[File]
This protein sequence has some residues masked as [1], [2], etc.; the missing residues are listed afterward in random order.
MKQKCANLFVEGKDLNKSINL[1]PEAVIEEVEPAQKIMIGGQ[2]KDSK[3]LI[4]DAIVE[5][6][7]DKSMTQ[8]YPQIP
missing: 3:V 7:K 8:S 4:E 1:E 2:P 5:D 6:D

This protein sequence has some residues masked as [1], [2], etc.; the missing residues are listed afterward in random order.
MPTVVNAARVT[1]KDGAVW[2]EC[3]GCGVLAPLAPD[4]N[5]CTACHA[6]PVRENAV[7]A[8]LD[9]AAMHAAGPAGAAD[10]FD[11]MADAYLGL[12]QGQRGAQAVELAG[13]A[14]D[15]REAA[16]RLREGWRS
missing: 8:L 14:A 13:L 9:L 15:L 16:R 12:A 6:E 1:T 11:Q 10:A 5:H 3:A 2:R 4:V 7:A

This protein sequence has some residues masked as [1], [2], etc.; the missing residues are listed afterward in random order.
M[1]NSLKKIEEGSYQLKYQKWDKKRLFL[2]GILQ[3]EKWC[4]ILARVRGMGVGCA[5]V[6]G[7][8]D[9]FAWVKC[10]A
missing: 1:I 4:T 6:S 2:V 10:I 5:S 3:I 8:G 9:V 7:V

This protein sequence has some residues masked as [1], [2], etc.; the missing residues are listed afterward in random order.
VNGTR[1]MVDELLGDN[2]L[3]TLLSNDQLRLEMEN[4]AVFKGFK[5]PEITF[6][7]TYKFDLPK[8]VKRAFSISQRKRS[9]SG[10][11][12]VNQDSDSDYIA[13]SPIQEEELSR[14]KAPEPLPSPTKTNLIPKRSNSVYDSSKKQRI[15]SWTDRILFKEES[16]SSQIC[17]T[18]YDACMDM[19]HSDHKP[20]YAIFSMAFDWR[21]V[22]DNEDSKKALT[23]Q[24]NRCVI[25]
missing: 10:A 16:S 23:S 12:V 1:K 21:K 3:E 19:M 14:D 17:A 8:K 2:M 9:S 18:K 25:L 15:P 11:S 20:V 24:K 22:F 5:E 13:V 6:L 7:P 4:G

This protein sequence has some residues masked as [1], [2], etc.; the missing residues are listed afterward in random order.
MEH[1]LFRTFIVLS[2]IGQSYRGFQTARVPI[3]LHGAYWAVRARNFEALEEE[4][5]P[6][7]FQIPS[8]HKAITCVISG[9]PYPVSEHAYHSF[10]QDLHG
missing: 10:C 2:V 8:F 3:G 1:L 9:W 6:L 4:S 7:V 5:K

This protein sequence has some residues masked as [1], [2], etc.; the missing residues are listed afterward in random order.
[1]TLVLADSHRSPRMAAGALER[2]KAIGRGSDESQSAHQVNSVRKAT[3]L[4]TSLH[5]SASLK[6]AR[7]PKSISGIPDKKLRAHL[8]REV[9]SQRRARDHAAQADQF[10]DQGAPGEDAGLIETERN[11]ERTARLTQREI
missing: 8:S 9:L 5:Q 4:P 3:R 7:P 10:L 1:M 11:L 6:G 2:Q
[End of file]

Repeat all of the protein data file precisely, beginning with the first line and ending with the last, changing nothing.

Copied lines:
This protein sequence has some residues masked as [1], [2], etc.; the missing residues are listed afterward in random order.
MKQKCANLFVEGKDLNKSINL[1]PEAVIEEVEPAQKIMIGGQ[2]KDSK[3]LI[4]DAIVE[5][6][7]DKSMTQ[8]YPQIP
missing: 3:V 7:K 8:S 4:E 1:E 2:P 5:D 6:D

This protein sequence has some residues masked as [1], [2], etc.; the missing residues are listed afterward in random order.
MPTVVNAARVT[1]KDGAVW[2]EC[3]GCGVLAPLAPD[4]N[5]CTACHA[6]PVRENAV[7]A[8]LD[9]AAMHAAGPAGAAD[10]FD[11]MADAYLGL[12]QGQRGAQAVELAG[13]A[14]D[15]REAA[16]RLREGWRS
missing: 8:L 14:A 13:L 9:L 15:L 16:R 12:A 6:E 1:T 11:Q 10:A 5:H 3:A 2:R 4:V 7:A

This protein sequence has some residues masked as [1], [2], etc.; the missing residues are listed afterward in random order.
M[1]NSLKKIEEGSYQLKYQKWDKKRLFL[2]GILQ[3]EKWC[4]ILARVRGMGVGCA[5]V[6]G[7][8]D[9]FAWVKC[10]A
missing: 1:I 4:T 6:S 2:V 10:I 5:S 3:I 8:G 9:V 7:V

This protein sequence has some residues masked as [1], [2], etc.; the missing residues are listed afterward in random order.
VNGTR[1]MVDELLGDN[2]L[3]TLLSNDQLRLEMEN[4]AVFKGFK[5]PEITF[6][7]TYKFDLPK[8]VKRAFSISQRKRS[9]SG[10][11][12]VNQDSDSDYIA[13]SPIQEEELSR[14]KAPEPLPSPTKTNLIPKRSNSVYDSSKKQRI[15]SWTDRILFKEES[16]SSQIC[17]T[18]YDACMDM[19]HSDHKP[20]YAIFSMAFDWR[21]V[22]DNEDSKKALT[23]Q[24]NRCVI[25]
missing: 10:A 16:S 23:S 12:V 1:K 21:K 3:E 19:M 14:D 17:A 8:K 2:M 9:S 18:K 25:L 15:P 11:S 20:V 24:K 22:F 5:E 13:V 6:L 7:P 4:G

This protein sequence has some residues masked as [1], [2], etc.; the missing residues are listed afterward in random order.
MEH[1]LFRTFIVLS[2]IGQSYRGFQTARVPI[3]LHGAYWAVRARNFEALEEE[4][5]P[6][7]FQIPS[8]HKAITCVISG[9]PYPVSEHAYHSF[10]QDLHG
missing: 10:C 2:V 8:F 3:G 1:L 9:W 6:L 4:S 7:V 5:K

This protein sequence has some residues masked as [1], [2], etc.; the missing residues are listed afterward in random order.
[1]TLVLADSHRSPRMAAGALER[2]KAIGRGSDESQSAHQVNSVRKAT[3]L[4]TSLH[5]SASLK[6]AR[7]PKSISGIPDKKLRAHL[8]REV[9]SQRRARDHAAQADQF[10]DQGAPGEDAGLIETERN[11]ERTARLTQREI
missing: 8:S 9:L 5:Q 4:P 3:R 7:P 10:L 1:M 11:L 6:G 2:Q